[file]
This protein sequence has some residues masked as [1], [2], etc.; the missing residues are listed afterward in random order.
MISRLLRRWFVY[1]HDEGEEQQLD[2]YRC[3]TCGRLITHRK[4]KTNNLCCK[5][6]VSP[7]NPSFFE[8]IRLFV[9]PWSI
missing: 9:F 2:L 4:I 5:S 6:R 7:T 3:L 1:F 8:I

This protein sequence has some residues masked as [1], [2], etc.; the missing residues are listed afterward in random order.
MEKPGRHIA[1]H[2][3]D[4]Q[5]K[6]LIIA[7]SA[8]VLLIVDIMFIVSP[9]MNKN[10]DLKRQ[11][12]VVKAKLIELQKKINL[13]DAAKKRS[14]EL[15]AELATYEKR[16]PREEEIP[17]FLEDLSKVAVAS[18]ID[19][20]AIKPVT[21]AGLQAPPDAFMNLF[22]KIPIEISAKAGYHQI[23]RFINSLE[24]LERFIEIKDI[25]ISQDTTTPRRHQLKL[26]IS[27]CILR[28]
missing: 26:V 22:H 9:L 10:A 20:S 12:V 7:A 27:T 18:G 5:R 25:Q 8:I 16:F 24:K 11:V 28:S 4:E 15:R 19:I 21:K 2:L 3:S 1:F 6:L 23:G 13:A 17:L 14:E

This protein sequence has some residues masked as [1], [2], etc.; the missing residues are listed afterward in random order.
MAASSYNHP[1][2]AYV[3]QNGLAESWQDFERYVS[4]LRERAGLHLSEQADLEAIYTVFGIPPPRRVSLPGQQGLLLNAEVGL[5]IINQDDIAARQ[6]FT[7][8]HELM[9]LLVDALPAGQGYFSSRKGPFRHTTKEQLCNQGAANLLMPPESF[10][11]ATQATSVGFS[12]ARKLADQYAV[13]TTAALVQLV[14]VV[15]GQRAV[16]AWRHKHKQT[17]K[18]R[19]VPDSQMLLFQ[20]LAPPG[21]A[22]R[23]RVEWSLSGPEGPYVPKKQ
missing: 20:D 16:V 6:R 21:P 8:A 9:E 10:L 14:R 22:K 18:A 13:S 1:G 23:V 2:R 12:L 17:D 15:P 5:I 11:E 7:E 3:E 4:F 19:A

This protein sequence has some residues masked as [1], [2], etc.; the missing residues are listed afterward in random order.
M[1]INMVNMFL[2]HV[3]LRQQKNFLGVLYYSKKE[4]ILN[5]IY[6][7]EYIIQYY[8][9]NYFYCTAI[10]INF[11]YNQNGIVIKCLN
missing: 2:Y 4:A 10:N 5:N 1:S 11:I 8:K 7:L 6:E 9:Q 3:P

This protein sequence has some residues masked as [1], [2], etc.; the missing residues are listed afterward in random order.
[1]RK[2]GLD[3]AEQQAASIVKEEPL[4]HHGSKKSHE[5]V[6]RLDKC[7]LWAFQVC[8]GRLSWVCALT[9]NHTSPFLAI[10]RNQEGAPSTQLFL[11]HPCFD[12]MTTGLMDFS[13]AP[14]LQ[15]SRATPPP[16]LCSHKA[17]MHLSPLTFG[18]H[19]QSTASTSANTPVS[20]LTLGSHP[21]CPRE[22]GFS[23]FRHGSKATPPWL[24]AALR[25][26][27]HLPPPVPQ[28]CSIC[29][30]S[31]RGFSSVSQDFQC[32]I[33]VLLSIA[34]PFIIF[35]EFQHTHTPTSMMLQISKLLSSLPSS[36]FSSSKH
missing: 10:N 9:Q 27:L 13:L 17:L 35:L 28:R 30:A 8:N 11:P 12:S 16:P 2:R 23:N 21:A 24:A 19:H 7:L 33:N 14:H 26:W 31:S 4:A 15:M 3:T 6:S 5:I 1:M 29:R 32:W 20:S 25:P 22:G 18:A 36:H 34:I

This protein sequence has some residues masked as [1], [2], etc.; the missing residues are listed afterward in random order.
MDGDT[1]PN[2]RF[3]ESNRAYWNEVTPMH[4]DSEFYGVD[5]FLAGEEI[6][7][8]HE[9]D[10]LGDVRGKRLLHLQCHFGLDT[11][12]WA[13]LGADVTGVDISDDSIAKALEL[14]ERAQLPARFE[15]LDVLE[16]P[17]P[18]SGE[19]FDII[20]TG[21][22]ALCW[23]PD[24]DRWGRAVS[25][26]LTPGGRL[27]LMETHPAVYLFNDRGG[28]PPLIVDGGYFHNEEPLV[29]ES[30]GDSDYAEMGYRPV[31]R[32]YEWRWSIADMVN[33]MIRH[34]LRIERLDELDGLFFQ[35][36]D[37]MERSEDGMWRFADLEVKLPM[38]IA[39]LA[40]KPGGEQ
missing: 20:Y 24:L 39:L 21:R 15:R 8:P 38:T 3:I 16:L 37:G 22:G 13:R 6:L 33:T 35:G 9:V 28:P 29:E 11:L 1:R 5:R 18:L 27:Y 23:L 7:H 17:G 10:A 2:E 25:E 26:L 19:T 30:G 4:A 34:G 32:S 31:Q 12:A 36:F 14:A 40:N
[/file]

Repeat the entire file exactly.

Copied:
This protein sequence has some residues masked as [1], [2], etc.; the missing residues are listed afterward in random order.
MISRLLRRWFVY[1]HDEGEEQQLD[2]YRC[3]TCGRLITHRK[4]KTNNLCCK[5][6]VSP[7]NPSFFE[8]IRLFV[9]PWSI
missing: 9:F 2:L 4:I 5:S 6:R 7:T 3:L 1:F 8:I

This protein sequence has some residues masked as [1], [2], etc.; the missing residues are listed afterward in random order.
MEKPGRHIA[1]H[2][3]D[4]Q[5]K[6]LIIA[7]SA[8]VLLIVDIMFIVSP[9]MNKN[10]DLKRQ[11][12]VVKAKLIELQKKINL[13]DAAKKRS[14]EL[15]AELATYEKR[16]PREEEIP[17]FLEDLSKVAVAS[18]ID[19][20]AIKPVT[21]AGLQAPPDAFMNLF[22]KIPIEISAKAGYHQI[23]RFINSLE[24]LERFIEIKDI[25]ISQDTTTPRRHQLKL[26]IS[27]CILR[28]
missing: 26:V 22:H 9:L 10:A 20:S 12:V 7:A 27:T 18:G 5:R 25:Q 8:I 16:F 24:K 11:V 28:S 4:E 15:R 19:I 21:K 2:L 3:S 1:F 6:L 23:G 13:A 17:L 14:E

This protein sequence has some residues masked as [1], [2], etc.; the missing residues are listed afterward in random order.
MAASSYNHP[1][2]AYV[3]QNGLAESWQDFERYVS[4]LRERAGLHLSEQADLEAIYTVFGIPPPRRVSLPGQQGLLLNAEVGL[5]IINQDDIAARQ[6]FT[7][8]HELM[9]LLVDALPAGQGYFSSRKGPFRHTTKEQLCNQGAANLLMPPESF[10][11]ATQATSVGFS[12]ARKLADQYAV[13]TTAALVQLV[14]VV[15]GQRAV[16]AWRHKHKQT[17]K[18]R[19]VPDSQMLLFQ[20]LAPPG[21]A[22]R[23]RVEWSLSGPEGPYVPKKQ
missing: 20:D 16:V 6:R 21:P 8:A 9:E 10:L 14:R 22:K 18:A 13:S 1:G 23:V 2:R 12:L 17:D 15:P 5:I 11:E 7:E 3:E 4:F 19:A

This protein sequence has some residues masked as [1], [2], etc.; the missing residues are listed afterward in random order.
M[1]INMVNMFL[2]HV[3]LRQQKNFLGVLYYSKKE[4]ILN[5]IY[6][7]EYIIQYY[8][9]NYFYCTAI[10]INF[11]YNQNGIVIKCLN
missing: 2:Y 4:A 10:N 5:N 1:S 11:I 8:K 7:L 6:E 9:Q 3:P

This protein sequence has some residues masked as [1], [2], etc.; the missing residues are listed afterward in random order.
[1]RK[2]GLD[3]AEQQAASIVKEEPL[4]HHGSKKSHE[5]V[6]RLDKC[7]LWAFQVC[8]GRLSWVCALT[9]NHTSPFLAI[10]RNQEGAPSTQLFL[11]HPCFD[12]MTTGLMDFS[13]AP[14]LQ[15]SRATPPP[16]LCSHKA[17]MHLSPLTFG[18]H[19]QSTASTSANTPVS[20]LTLGSHP[21]CPRE[22]GFS[23]FRHGSKATPPWL[24]AALR[25][26][27]HLPPPVPQ[28]CSIC[29][30]S[31]RGFSSVSQDFQC[32]I[33]VLLSIA[34]PFIIF[35]EFQHTHTPTSMMLQISKLLSSLPSS[36]FSSSKH
missing: 10:N 9:Q 27:L 13:L 17:L 35:L 28:R 30:A 8:N 11:P 12:S 16:P 2:R 23:N 21:A 24:A 19:H 7:L 33:N 14:H 26:W 31:S 4:A 15:M 3:T 6:S 5:I 1:M 29:R 32:W 20:S 25:P 22:G 18:A 36:H 34:I

This protein sequence has some residues masked as [1], [2], etc.; the missing residues are listed afterward in random order.
MDGDT[1]PN[2]RF[3]ESNRAYWNEVTPMH[4]DSEFYGVD[5]FLAGEEI[6][7][8]HE[9]D[10]LGDVRGKRLLHLQCHFGLDT[11][12]WA[13]LGADVTGVDISDDSIAKALEL[14]ERAQLPARFE[15]LDVLE[16]P[17]P[18]SGE[19]FDII[20]TG[21][22]ALCW[23]PD[24]DRWGRAVS[25][26]LTPGGRL[27]LMETHPAVYLFNDRGG[28]PPLIVDGGYFHNEEPLV[29]ES[30]GDSDYAEMGYRPV[31]R[32]YEWRWSIADMVN[33]MIRH[34]LRIERLDELDGLFFQ[35][36]D[37]MERSEDGMWRFADLEVKLPM[38]IA[39]LA[40]KPGGEQ
missing: 20:Y 24:L 39:L 21:R 15:R 8:P 38:T 3:I 16:L 37:G 22:G 13:R 6:L 33:T 35:G 9:V 28:P 29:E 11:L 1:R 5:R 18:L 27:Y 23:L 7:H 17:G 10:A 2:E 25:E 26:L 19:T 30:G 4:A 34:G 32:S 31:Q 12:A 36:F 14:A 40:N